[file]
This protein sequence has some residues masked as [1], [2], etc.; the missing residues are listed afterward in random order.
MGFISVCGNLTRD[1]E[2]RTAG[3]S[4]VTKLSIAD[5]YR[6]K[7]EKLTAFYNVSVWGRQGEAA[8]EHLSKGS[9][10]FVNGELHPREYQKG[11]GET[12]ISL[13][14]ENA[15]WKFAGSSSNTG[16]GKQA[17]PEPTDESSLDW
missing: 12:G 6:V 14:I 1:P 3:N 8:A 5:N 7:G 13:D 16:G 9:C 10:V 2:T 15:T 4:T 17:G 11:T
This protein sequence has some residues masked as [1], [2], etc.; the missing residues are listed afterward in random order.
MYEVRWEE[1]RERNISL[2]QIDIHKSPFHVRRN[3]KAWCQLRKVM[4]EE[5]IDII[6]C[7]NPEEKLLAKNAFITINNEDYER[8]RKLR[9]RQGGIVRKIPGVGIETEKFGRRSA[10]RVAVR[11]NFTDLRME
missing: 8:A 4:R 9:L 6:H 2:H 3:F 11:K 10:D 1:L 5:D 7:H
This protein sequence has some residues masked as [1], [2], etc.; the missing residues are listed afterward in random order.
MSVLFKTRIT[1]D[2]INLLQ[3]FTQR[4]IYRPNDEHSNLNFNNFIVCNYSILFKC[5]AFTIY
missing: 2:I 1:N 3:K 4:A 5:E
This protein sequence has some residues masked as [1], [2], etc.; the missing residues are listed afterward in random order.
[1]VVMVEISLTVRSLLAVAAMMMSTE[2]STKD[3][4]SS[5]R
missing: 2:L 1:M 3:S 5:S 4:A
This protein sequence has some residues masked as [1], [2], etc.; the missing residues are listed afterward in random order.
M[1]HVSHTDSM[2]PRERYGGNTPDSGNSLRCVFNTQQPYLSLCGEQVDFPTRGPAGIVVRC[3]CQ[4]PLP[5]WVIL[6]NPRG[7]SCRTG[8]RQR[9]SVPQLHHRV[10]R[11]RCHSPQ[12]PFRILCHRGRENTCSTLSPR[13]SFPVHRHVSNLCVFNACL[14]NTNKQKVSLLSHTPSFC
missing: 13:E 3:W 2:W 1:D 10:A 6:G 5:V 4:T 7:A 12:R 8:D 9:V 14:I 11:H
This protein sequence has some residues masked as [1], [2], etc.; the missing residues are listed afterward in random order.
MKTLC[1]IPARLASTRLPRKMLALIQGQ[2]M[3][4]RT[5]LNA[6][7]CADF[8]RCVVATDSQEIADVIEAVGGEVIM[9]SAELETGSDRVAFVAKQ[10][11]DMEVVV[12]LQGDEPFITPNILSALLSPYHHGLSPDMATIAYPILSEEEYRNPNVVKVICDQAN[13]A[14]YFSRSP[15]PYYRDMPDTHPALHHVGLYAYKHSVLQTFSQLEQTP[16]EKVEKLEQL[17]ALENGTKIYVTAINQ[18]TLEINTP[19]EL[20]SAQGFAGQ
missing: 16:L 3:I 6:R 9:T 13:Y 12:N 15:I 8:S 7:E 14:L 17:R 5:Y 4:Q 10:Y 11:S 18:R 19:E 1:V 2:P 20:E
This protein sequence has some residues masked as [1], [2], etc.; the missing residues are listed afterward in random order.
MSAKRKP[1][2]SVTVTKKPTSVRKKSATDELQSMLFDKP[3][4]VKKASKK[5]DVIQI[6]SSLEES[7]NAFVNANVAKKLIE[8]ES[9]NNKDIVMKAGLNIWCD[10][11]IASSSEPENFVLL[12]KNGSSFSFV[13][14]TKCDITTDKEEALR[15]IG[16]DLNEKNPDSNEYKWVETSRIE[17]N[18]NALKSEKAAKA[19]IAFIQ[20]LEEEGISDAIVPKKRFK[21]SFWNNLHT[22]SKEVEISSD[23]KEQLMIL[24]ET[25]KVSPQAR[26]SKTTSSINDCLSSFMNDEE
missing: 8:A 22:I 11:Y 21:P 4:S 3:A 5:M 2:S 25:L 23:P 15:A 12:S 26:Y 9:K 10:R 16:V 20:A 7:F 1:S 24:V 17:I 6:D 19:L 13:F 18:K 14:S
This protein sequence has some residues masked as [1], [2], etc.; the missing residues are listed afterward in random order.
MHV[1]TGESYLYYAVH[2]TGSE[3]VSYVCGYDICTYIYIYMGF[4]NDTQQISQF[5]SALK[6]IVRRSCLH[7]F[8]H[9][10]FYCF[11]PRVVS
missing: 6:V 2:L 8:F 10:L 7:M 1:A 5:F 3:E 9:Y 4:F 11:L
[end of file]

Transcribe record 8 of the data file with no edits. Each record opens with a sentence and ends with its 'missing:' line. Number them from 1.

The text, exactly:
This protein sequence has some residues masked as [1], [2], etc.; the missing residues are listed afterward in random order.
MHV[1]TGESYLYYAVH[2]TGSE[3]VSYVCGYDICTYIYIYMGF[4]NDTQQISQF[5]SALK[6]IVRRSCLH[7]F[8]H[9][10]FYCF[11]PRVVS
missing: 6:V 2:L 8:F 10:L 7:M 1:A 5:F 3:E 9:Y 4:F 11:L